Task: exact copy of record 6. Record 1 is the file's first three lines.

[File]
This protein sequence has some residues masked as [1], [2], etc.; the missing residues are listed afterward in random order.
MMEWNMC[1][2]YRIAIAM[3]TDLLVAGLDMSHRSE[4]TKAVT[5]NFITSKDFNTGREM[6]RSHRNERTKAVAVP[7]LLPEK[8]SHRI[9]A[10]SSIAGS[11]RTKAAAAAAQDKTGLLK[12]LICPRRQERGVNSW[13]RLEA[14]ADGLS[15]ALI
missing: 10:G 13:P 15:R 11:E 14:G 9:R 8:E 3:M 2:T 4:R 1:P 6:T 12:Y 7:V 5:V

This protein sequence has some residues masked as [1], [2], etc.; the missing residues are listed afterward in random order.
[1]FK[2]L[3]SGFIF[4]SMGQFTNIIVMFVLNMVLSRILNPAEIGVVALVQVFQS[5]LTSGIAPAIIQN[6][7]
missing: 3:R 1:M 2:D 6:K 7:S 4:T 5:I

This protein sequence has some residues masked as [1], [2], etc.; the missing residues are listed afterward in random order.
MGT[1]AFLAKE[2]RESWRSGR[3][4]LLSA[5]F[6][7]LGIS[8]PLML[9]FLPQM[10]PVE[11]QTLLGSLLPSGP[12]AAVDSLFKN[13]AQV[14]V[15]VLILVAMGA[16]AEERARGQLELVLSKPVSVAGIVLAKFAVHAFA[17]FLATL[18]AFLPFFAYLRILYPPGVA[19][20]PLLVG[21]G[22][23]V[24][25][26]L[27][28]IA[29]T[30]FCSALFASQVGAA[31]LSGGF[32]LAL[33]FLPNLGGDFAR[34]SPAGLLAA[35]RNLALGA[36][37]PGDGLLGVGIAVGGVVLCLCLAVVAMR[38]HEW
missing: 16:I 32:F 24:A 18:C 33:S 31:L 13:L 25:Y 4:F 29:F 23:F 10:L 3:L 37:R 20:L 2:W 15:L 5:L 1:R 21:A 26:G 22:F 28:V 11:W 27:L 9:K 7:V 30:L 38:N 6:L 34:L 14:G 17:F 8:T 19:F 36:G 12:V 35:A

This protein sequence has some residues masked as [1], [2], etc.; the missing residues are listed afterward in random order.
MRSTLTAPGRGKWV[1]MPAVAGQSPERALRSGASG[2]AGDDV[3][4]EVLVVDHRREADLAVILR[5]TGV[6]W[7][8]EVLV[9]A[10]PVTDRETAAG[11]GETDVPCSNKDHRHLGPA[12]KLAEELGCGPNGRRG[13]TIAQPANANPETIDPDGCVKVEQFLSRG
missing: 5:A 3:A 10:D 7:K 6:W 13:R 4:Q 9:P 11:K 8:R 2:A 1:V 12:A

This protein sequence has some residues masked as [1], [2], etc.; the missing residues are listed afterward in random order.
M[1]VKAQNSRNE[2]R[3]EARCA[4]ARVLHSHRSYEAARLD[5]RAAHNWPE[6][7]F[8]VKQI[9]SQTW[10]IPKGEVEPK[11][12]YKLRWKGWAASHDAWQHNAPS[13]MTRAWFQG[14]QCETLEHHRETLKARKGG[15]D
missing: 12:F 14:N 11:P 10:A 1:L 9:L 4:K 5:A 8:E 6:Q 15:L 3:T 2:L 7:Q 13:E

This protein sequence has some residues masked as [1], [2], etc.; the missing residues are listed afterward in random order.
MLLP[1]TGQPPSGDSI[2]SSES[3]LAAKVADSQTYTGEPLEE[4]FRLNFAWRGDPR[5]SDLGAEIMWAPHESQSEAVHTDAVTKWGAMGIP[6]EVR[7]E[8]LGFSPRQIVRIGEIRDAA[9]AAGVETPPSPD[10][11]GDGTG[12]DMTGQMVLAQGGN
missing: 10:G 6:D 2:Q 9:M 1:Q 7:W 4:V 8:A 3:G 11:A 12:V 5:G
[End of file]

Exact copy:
This protein sequence has some residues masked as [1], [2], etc.; the missing residues are listed afterward in random order.
MLLP[1]TGQPPSGDSI[2]SSES[3]LAAKVADSQTYTGEPLEE[4]FRLNFAWRGDPR[5]SDLGAEIMWAPHESQSEAVHTDAVTKWGAMGIP[6]EVR[7]E[8]LGFSPRQIVRIGEIRDAA[9]AAGVETPPSPD[10][11]GDGTG[12]DMTGQMVLAQGGN
missing: 10:G 6:D 2:Q 9:M 1:Q 7:W 4:V 8:A 3:G 11:A 12:V 5:G